By David De Jong
Workin’ part time at the local farm store; evenin’s, weekends, makin’ extra cash.
Quiet night, an old fella comes in; overalls, cane in hand, sportin’ a long mustache.
He’s a-wanderin’ all through the store; lookin’ – searchin’ – scopin’ each isle, scanin’ each shelf,
A friendly sort, easy to chat, I asked if I could lend a hand find it, or fetch it myself.
He chuckled and got a spark in his eye –
“Ain’t nothin’ I really need, – just passin’ by.”
He started to smile and I started to grin,
I could tell right away – there was sport in him.
I replied – straight faced as I could –
Eye to eye – right there as we stood;
“You looked a man on a mission”,
“I could tell by your looks, what you were wishin’,”
“I figured you to be lookin’”,
“For a cold beer and a hot woman.”
He just laughed and laughed until he nearly lost a button,
Raised his cane, stopped short, cocked one eye, and said – “Now yer talkin’!”
I could tell that fired up his memory, and soon some tales I’d hear,
But this one – this one is my favorite – this one right here:
I was a young buck like you once, he said,
Tall, handsome, hair long, and red.
Ridin’ for an outfit deep – deep in the west,
Drivin’ cattle, the old way, the horse way – heck-of-a test.
We’d been drivin’ for weeks, long, hot days,
Trail master sends me – me – out for strays.
So I ride each gully, and gather a herd,
Hot – dry – dusty – days hadn’t heard a word.
Daylight was fadin’, as I broke over a shallow hill;
Plain as day, my memory clearly sees that vision still.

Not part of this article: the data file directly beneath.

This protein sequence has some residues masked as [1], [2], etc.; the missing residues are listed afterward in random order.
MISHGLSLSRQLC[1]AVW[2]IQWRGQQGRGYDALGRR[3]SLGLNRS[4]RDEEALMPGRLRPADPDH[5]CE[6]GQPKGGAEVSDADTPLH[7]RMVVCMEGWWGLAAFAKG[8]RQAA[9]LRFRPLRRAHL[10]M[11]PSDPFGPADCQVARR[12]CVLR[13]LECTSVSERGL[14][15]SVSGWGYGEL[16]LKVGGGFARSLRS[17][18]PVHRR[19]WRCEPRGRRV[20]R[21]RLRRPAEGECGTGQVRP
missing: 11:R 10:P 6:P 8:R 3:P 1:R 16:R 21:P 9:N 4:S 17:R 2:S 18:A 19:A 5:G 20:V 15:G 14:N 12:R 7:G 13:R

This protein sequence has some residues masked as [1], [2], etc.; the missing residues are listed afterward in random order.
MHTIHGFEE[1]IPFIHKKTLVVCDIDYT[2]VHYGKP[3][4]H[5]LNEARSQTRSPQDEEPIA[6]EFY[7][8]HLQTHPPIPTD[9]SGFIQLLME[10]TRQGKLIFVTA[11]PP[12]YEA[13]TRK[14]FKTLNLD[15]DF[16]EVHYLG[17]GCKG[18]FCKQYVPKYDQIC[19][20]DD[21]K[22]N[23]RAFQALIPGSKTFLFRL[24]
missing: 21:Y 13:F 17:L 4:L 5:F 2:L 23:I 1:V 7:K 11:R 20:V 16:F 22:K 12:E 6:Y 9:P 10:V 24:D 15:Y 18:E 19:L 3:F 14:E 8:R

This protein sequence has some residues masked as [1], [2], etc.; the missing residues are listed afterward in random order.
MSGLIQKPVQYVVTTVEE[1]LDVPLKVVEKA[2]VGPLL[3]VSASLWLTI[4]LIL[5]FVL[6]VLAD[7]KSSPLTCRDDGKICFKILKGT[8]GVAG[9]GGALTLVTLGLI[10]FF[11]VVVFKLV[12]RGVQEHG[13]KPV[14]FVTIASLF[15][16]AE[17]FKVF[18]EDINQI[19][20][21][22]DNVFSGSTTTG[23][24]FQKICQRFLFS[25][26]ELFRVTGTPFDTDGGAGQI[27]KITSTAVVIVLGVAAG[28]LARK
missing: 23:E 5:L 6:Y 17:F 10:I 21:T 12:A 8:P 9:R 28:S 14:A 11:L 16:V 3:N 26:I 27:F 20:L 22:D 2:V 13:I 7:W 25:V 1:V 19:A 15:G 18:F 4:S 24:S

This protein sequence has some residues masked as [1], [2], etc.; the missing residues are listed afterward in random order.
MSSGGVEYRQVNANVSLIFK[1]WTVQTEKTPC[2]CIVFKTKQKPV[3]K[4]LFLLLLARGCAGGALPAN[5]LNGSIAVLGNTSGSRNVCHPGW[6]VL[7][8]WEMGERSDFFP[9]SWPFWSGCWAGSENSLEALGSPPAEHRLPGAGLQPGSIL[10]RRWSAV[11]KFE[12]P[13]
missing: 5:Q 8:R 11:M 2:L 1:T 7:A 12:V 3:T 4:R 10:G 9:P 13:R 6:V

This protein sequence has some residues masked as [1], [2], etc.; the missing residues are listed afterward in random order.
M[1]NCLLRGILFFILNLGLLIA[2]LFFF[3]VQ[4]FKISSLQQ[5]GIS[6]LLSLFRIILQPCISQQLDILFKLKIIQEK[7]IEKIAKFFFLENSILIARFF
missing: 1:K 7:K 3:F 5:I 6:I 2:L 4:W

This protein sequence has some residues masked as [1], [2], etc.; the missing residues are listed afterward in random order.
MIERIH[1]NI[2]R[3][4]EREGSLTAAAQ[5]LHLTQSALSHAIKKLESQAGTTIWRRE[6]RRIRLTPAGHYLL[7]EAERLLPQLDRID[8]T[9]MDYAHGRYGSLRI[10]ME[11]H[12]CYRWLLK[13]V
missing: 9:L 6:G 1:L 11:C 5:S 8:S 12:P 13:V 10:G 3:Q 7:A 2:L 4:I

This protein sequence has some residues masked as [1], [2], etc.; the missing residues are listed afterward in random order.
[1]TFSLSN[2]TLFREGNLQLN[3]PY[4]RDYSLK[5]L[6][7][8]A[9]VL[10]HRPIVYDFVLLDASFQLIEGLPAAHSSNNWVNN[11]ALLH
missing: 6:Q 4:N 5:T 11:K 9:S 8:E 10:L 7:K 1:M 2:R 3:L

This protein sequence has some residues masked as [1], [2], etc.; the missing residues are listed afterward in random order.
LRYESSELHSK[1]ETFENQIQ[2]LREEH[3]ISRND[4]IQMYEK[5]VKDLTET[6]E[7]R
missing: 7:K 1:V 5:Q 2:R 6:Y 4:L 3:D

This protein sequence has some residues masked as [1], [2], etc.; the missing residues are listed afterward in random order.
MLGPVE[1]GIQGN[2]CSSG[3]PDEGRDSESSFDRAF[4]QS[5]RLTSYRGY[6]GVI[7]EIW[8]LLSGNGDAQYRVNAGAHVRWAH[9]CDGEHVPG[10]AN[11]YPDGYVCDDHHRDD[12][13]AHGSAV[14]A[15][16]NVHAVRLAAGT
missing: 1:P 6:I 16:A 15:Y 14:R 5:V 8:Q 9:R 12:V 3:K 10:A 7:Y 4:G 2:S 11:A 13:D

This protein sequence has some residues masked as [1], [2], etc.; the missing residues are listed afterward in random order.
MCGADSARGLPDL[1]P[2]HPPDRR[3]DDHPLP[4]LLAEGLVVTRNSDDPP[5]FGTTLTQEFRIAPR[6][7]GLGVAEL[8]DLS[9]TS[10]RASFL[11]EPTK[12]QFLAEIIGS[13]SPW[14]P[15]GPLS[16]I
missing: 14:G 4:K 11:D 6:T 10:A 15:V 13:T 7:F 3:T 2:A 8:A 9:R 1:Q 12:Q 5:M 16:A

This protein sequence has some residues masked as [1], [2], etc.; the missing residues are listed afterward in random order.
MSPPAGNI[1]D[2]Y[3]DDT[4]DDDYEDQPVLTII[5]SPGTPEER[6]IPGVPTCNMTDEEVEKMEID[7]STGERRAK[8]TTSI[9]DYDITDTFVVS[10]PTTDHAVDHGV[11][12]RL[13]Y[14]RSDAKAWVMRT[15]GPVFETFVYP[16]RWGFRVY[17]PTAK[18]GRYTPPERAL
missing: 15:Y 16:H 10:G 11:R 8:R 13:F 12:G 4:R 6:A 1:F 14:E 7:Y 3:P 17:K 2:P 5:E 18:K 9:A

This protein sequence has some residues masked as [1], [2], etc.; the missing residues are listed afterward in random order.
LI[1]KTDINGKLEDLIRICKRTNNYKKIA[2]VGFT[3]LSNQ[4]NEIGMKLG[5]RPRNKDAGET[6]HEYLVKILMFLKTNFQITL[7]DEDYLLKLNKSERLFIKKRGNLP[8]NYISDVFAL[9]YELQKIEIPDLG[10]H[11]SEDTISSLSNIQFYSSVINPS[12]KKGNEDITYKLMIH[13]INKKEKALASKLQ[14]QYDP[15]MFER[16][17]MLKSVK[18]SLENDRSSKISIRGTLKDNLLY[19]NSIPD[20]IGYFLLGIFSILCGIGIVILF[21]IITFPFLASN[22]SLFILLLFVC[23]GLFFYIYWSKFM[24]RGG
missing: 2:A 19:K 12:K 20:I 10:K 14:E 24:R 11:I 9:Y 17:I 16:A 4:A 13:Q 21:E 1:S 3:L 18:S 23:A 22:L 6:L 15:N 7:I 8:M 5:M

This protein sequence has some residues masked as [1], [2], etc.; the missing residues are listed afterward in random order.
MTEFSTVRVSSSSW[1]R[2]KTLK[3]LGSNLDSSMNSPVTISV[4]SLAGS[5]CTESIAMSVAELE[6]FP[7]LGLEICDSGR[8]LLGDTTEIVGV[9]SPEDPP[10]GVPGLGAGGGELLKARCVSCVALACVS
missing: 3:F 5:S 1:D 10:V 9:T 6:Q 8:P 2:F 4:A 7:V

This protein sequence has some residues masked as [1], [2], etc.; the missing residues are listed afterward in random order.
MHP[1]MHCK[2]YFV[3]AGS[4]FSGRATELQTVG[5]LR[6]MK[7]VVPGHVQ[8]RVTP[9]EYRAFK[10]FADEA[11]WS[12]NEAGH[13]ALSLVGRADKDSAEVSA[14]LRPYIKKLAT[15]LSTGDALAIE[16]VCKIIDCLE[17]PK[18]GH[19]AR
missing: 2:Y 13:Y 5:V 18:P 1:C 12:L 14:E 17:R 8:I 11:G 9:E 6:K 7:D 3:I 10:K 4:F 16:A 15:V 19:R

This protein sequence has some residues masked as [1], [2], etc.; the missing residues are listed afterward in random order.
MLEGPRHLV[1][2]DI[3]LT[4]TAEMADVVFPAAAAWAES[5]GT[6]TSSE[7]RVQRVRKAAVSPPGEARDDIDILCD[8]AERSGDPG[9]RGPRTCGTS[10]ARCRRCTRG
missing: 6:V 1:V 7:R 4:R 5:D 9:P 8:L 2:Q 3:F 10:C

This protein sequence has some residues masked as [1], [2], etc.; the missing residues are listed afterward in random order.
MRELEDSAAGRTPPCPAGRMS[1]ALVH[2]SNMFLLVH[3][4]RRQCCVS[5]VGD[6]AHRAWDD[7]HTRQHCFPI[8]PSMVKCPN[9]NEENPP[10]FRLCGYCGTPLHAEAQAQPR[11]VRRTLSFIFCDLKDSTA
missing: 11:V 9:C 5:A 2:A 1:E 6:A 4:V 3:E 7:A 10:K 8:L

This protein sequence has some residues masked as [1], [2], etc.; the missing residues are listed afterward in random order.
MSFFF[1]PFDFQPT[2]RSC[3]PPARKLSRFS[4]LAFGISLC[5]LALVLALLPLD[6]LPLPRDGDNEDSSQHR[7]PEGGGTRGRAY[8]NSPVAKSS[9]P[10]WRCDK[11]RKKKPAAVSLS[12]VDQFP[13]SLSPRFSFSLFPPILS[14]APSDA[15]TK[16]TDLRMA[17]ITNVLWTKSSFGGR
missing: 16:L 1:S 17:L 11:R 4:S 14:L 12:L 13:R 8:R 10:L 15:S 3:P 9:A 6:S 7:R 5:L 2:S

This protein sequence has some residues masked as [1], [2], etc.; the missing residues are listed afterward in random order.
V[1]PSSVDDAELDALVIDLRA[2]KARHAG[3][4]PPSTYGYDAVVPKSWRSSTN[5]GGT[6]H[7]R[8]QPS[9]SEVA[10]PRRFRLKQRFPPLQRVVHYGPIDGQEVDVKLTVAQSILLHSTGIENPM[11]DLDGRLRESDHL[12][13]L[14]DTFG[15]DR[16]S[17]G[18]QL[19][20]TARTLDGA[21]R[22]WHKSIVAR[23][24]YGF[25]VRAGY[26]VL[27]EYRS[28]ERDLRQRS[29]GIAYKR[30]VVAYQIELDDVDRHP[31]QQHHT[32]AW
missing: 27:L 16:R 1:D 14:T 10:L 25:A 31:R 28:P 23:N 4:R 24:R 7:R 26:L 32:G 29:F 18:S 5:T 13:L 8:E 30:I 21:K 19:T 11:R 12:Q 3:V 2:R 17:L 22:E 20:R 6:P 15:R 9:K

It was an old stage station, nestled under a butte,
I walked in callin’ – “Just a cow-poke, no need to shoot!”
The closer I got to the door, the better it smelled.
Every few steps, just to make sure they heard me, I yelled;
“Been far too many a-day, ridin’ this trail,
Gettin’ a might thirsty, for a good brewed ale!”
I finally made it in, boots on wood, squeak in the door,
Dusted my hat, pulled off my chaps, laid em on the floor.
Kind woman at the counter said, “Welcome! – What’ll it be?” – With a mug under her arm,
I couldn’t help myself, so I started at the beginnin’, and spelled her, my whole yarn.
Told in detail each stray I collected, how the trail had been long, hot, and dusty,
If it weren’t for her, they’d found me over the ridge, probably dead, and all crusty.
She finally got tired of it, and said, – “Enough!” – “Tell me what’ll ya have, not where you’d been”,
I only meant to explain to her, that’s how I got wishin’, it prêt-near became a mission.
Hadn’t given any thought, what I’d say next, would make it hit the fan,
So I told her; “All I wanted now, was a cold beer, and a hot woman.”
I’d never seen a woman raise and cock a rifle that quick,
She had it done, and these words said, before I could lick;
“You dang fool this ain’t yer stop”,
“And this sure as heck, ain’t that sort of shop”;
“If it’s hot you want, well here I am”,
“Been cookin’ – cleanin’ – workin’ since early – dark – a.m.!”
“Got sweat runnin’ through my petticoat, down to my boots, I’m so blasted hot!”
“You get any wild ideas cowboy – I’ll kill ya – just – one – shot!”
I nearly busted my stitches, started laughin’ so hard,
Done offended her, in her home, on her own yard.
I begged her forgiveness, and said “I meant no harm” –
“Just foolin’ around – jokin’ – tryin’ out my charm.”
She finally eased up, and poured me that beer,
Fed me some; potatoes, corn, and fresh skinned deer.
For some reason, my horse, always wandered that way.
Each time I’d visit, I’d hardly wait to say;
“Been ridin’ this hot, dusty trail for might long spell”,
“I’m just a cow-poke – don’t shoot!” – I’d yell.
She’d call back; – “Where ya’ll been, and what’ll it be?”
I’d smile and tell her, “Cold beer for my horse, and a hot woman for me!”
The stages are gone, but the cabin still stands, just under that butte,
I’m sure happy she waited, and didn’t just shoot;
Raised a family there, now all teachers, preachers, and docs,
I married that woman, hot in her boots, down to her socks.